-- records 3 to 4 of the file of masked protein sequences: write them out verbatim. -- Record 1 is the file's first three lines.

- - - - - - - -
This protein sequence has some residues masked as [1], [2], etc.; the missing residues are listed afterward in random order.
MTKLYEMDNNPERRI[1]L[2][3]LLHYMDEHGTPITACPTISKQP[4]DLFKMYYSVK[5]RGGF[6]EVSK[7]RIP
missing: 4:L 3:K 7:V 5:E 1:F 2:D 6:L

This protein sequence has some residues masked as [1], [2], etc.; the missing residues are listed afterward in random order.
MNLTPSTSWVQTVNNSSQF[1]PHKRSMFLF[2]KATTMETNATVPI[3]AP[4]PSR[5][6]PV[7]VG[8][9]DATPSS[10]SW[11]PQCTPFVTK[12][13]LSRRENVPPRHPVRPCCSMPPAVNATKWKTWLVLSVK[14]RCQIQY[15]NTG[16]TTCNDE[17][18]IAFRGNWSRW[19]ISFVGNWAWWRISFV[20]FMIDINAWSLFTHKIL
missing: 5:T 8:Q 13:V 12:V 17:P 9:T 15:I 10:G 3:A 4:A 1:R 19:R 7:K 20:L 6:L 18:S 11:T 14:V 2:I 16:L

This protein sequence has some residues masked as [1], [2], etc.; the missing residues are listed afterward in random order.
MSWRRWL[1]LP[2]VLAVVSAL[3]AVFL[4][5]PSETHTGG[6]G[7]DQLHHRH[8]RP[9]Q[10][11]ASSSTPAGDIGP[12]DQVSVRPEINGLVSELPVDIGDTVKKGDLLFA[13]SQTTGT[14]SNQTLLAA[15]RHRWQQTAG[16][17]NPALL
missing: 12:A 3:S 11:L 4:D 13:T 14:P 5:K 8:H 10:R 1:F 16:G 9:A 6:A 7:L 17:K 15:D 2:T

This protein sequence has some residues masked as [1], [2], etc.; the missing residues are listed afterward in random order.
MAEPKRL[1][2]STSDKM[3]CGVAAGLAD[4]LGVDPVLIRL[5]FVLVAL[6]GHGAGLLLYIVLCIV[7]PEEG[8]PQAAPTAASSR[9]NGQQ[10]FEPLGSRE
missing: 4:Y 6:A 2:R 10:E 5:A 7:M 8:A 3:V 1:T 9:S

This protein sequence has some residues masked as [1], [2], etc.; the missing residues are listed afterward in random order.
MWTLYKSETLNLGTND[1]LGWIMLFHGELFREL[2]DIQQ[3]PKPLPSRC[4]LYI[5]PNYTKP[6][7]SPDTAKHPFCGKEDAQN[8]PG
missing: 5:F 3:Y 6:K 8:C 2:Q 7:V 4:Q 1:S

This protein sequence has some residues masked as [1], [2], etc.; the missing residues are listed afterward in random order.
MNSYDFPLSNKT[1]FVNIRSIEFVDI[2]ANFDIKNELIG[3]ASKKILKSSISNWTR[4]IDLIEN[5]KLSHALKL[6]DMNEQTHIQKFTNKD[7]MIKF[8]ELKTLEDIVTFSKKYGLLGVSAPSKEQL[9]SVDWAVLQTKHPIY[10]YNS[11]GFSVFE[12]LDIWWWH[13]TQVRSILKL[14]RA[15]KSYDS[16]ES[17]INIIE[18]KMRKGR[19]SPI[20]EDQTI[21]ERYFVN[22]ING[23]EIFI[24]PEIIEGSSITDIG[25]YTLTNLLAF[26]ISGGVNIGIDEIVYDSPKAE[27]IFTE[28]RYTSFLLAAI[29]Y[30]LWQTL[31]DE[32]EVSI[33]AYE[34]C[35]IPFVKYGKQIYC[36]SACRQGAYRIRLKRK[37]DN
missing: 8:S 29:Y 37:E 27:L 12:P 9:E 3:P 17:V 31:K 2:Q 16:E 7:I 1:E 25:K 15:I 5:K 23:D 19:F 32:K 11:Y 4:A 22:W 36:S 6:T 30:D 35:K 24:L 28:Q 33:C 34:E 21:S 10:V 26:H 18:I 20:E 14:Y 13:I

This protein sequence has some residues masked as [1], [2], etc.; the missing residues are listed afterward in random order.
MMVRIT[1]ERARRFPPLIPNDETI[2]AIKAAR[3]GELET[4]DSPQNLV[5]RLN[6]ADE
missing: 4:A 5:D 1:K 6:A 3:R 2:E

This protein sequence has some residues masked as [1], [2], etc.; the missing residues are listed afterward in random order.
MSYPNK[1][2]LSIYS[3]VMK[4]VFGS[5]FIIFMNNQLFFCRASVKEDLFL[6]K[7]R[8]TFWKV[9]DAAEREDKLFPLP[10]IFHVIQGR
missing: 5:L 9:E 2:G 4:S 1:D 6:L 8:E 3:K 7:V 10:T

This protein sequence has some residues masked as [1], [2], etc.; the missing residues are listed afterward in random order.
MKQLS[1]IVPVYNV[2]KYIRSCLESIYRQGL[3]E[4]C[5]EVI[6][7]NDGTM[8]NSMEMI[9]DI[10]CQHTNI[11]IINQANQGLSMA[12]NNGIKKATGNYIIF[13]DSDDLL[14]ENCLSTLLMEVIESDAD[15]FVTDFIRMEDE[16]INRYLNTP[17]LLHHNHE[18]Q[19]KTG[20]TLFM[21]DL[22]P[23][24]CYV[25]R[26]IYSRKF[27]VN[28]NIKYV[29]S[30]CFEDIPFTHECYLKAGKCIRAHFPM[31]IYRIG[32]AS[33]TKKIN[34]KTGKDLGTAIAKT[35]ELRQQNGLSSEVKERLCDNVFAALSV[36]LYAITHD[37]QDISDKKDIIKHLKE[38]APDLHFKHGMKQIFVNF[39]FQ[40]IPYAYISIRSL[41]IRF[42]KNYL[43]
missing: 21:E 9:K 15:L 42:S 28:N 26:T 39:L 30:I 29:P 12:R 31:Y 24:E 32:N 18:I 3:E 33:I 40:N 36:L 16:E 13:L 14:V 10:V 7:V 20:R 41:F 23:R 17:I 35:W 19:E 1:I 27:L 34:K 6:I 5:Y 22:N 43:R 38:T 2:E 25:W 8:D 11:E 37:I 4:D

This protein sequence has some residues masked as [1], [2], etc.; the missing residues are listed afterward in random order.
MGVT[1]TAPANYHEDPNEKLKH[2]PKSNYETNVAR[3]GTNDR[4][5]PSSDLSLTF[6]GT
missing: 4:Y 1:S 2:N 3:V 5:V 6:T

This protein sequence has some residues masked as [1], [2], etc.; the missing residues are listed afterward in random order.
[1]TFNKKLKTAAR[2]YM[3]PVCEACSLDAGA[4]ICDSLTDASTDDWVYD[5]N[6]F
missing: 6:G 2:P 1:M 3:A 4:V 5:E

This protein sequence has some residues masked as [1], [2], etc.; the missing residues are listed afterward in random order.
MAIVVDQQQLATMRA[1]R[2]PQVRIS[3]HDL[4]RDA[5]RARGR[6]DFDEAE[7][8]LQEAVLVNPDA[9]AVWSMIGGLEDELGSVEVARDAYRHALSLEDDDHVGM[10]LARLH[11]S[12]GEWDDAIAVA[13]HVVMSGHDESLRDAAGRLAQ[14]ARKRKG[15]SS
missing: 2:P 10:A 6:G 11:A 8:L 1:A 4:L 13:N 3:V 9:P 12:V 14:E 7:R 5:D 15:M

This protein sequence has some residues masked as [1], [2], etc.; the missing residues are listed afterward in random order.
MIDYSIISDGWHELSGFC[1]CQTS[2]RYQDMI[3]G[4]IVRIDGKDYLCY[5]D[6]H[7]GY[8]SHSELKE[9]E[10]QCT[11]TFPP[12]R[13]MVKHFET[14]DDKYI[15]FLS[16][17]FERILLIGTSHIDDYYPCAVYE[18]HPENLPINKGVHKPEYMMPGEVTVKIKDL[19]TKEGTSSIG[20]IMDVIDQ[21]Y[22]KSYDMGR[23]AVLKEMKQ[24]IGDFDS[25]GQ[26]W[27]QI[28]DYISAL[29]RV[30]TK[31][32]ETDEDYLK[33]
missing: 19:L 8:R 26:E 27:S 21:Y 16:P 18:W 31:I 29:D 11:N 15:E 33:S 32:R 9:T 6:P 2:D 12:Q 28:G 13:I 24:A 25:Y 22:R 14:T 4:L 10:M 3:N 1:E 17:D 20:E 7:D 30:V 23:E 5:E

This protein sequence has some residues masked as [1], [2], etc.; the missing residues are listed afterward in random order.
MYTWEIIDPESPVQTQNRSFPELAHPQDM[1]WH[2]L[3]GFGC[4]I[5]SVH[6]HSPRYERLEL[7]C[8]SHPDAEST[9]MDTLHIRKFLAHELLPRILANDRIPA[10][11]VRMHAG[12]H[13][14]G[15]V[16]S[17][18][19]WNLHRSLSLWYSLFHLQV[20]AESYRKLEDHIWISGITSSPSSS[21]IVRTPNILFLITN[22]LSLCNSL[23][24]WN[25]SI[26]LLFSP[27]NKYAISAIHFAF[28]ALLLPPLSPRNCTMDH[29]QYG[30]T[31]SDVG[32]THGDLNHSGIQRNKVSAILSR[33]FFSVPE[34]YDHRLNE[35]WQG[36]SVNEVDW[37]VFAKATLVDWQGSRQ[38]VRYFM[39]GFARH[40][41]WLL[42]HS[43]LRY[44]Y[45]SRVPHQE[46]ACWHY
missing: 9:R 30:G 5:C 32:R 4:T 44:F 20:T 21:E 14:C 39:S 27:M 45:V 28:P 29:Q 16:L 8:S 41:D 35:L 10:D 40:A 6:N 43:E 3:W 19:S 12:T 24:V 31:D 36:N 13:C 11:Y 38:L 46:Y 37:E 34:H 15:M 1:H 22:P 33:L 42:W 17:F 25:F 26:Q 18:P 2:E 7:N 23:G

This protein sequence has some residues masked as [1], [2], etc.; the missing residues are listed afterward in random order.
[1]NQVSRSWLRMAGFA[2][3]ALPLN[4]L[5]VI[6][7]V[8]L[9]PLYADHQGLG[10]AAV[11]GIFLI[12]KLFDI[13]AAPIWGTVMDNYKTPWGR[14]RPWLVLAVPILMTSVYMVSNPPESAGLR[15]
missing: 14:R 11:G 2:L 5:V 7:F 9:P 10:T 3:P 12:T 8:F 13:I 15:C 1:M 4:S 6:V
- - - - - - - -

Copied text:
This protein sequence has some residues masked as [1], [2], etc.; the missing residues are listed afterward in random order.
MSWRRWL[1]LP[2]VLAVVSAL[3]AVFL[4][5]PSETHTGG[6]G[7]DQLHHRH[8]RP[9]Q[10][11]ASSSTPAGDIGP[12]DQVSVRPEINGLVSELPVDIGDTVKKGDLLFA[13]SQTTGT[14]SNQTLLAA[15]RHRWQQTAG[16][17]NPALL
missing: 12:A 3:S 11:L 4:D 13:T 14:P 5:K 8:H 10:R 1:F 16:G 9:A 6:A 7:L 17:K 15:D 2:T

This protein sequence has some residues masked as [1], [2], etc.; the missing residues are listed afterward in random order.
MAEPKRL[1][2]STSDKM[3]CGVAAGLAD[4]LGVDPVLIRL[5]FVLVAL[6]GHGAGLLLYIVLCIV[7]PEEG[8]PQAAPTAASSR[9]NGQQ[10]FEPLGSRE
missing: 4:Y 6:A 2:R 10:E 5:A 7:M 8:A 3:V 1:T 9:S